The scientists add, however, research into cannabis’ mental effects are still very limited.
Lead author Rachel Thayer said: ‘Particularly with marijuana use, there is still so much that we don’t know about how it impacts the brain.’
In the US, 44 percent of those aged 12 or over have used cannabis at some point in their lives.
Although their findings appear positive, the researchers also add there is a long way to go before cannabis will likely be broadly legalised.
Many are still concerned as to how the class-C drug affects people of different ages, manages pain and causes addiction.
He said a typical adolescent brain undergoes a ‘pruning’ process in which it gets thinner, rather than thicker, as it refines its connections.
‘One possibility is they’ve actually disrupted that pruning process,’ he said.
Previous studies have focused on heavy marijuana users later in life and compared them against non-users.
Few have looked at the effects of the first few uses of a drug.
Another of the study’s authors, Catherine Orr, now a lecturer at Swinburne University of Technology in Australia said: ‘Rates of cannabis use among adolescents are high and are increasingly concurrent with changes in the legal status of marijuana and societal attitudes regarding its use.
‘Recreational cannabis use is understudied, especially in the adolescent period when neural maturation may make users particularly vulnerable to the effects of THC on brain structure.’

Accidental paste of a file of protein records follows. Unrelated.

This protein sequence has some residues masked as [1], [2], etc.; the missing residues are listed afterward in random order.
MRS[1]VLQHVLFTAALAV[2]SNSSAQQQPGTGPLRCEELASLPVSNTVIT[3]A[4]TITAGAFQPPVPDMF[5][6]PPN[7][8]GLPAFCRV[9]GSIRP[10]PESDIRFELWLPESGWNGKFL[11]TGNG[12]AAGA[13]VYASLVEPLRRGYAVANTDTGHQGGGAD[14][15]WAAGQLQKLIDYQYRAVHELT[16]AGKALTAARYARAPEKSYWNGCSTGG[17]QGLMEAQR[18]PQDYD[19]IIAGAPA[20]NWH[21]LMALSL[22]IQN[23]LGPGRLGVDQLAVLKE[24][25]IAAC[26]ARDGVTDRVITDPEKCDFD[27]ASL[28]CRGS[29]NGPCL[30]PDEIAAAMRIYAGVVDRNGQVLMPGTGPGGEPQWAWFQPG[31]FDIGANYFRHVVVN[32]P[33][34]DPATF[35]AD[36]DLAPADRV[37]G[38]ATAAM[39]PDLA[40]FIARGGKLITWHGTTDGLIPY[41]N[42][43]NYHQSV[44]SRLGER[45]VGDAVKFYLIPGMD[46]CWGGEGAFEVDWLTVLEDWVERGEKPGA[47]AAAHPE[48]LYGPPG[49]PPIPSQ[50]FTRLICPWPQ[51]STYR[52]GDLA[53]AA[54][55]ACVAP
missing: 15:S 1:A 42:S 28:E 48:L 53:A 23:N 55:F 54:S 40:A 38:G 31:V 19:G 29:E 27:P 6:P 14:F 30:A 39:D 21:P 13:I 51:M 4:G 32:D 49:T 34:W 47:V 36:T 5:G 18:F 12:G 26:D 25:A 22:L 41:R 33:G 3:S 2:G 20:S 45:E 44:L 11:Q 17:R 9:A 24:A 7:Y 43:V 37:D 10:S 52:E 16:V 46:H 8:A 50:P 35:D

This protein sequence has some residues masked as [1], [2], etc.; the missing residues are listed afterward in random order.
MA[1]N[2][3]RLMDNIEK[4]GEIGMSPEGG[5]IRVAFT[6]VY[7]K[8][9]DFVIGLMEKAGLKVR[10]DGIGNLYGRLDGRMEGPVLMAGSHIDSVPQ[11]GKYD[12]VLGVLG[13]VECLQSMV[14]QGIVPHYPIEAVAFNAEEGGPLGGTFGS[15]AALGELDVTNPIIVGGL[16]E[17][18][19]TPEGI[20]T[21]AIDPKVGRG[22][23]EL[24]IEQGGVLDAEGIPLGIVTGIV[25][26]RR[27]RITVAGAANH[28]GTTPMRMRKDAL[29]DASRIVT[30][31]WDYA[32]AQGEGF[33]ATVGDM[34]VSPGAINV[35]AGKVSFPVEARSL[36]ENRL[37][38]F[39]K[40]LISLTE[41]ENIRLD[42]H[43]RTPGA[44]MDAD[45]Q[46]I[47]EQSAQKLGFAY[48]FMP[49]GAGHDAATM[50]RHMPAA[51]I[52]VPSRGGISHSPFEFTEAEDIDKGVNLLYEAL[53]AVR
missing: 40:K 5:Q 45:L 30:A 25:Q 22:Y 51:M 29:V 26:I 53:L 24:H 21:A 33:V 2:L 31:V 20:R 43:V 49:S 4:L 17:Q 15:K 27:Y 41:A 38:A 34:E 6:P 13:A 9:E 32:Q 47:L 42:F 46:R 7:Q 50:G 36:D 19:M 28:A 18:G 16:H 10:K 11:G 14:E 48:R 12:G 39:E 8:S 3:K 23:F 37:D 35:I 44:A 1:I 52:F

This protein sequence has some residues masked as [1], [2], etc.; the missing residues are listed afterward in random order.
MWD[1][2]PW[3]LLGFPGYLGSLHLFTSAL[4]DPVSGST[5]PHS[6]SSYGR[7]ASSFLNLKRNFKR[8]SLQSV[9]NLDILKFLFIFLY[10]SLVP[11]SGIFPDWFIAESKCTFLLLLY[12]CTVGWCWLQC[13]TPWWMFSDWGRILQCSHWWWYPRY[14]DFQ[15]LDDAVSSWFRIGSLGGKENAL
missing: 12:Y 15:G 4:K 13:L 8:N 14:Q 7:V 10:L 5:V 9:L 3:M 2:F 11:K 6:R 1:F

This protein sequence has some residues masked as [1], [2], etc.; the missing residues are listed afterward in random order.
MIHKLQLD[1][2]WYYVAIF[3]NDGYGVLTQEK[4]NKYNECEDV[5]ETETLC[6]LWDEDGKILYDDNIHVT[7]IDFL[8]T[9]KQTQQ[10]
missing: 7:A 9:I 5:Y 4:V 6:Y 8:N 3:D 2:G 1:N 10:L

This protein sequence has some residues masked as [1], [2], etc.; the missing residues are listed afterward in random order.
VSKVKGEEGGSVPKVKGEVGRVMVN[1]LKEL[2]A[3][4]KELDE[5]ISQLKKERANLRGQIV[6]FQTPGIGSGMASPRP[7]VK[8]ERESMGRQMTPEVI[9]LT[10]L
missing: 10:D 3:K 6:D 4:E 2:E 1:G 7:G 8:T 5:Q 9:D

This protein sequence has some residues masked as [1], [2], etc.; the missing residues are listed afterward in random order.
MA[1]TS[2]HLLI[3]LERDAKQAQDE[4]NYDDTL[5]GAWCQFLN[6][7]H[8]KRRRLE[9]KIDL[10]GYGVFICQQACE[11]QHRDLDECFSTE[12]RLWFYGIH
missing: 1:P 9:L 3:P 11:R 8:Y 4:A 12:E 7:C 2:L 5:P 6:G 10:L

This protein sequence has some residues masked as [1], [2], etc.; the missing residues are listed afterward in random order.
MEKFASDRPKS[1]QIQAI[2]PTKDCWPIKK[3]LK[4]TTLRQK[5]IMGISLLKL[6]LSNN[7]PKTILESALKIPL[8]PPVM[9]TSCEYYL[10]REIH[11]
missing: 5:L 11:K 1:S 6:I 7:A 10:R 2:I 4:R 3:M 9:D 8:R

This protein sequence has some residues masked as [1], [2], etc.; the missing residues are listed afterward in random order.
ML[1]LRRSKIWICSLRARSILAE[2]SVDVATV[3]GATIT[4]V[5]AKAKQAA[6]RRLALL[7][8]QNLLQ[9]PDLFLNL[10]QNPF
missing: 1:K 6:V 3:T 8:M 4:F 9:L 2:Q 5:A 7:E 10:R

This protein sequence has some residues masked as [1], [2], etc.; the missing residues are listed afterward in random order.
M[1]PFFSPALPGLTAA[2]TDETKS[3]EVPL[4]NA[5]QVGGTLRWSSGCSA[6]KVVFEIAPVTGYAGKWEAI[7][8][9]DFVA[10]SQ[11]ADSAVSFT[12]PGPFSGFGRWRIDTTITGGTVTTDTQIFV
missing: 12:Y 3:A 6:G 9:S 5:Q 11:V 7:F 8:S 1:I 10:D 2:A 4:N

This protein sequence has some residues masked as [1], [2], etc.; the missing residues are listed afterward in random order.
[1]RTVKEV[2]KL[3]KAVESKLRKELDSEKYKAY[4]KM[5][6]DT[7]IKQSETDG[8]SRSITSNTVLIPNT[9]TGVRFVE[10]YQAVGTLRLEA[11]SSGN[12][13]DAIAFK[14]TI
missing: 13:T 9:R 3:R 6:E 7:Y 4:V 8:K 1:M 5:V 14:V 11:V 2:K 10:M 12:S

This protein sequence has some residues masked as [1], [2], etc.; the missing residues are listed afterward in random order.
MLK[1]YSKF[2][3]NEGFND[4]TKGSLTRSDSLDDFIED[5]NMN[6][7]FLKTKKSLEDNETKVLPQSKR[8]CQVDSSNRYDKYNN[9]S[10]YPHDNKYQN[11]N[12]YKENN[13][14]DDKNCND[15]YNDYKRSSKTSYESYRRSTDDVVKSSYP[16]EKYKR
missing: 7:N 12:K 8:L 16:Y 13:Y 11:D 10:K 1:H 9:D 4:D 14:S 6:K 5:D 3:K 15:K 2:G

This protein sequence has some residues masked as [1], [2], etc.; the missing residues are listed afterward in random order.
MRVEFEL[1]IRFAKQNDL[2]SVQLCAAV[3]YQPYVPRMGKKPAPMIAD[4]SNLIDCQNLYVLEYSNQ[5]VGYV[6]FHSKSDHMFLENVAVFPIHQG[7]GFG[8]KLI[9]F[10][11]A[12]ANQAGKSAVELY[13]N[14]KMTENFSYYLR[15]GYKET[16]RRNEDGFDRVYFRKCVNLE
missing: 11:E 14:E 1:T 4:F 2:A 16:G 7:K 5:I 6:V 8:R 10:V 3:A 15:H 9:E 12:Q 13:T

The study, part of a long-term European project known as IMAGEN, involved 46 teenagers who used recreational marijuana once or twice by the age of 14.
They reported how many joints they had smoked and had brain scans.
It also involved 69 teenagers who used the drug at least 10 times between the ages of 14 and 16, and 69 who had not touched the drug by age 16.
Scientists also assessed them for signs of various mental disorders including ADHD, anxiety, depression and panic disorder.
Dr Orr said: ‘Of the behavioural variables tested, only sensation seeking and agoraphobia differed between the cannabis users and controls. And these factors were not related to greater grey matter differences.’
The researchers said the area of the brain which cannabis interacts with is particularly important for brain development in adolescence, suggesting teenagers could be particularly affected by THC.
Dr Orr concluded: ‘Almost 35 per cent of American 10th graders have reported using cannabis and existing research suggests that initiation of cannabis use in adolescence is associated with long-term neurocognitive effects.
‘We understand very little about the earliest effects of cannabis use, however, as most research is conducted in adults with a heavy pattern of lifetime use.
‘This study presents evidence suggesting structural brain and cognitive effects of just one or two instances of cannabis use in adolescence.’
The study was published in The Journal of Neuroscience.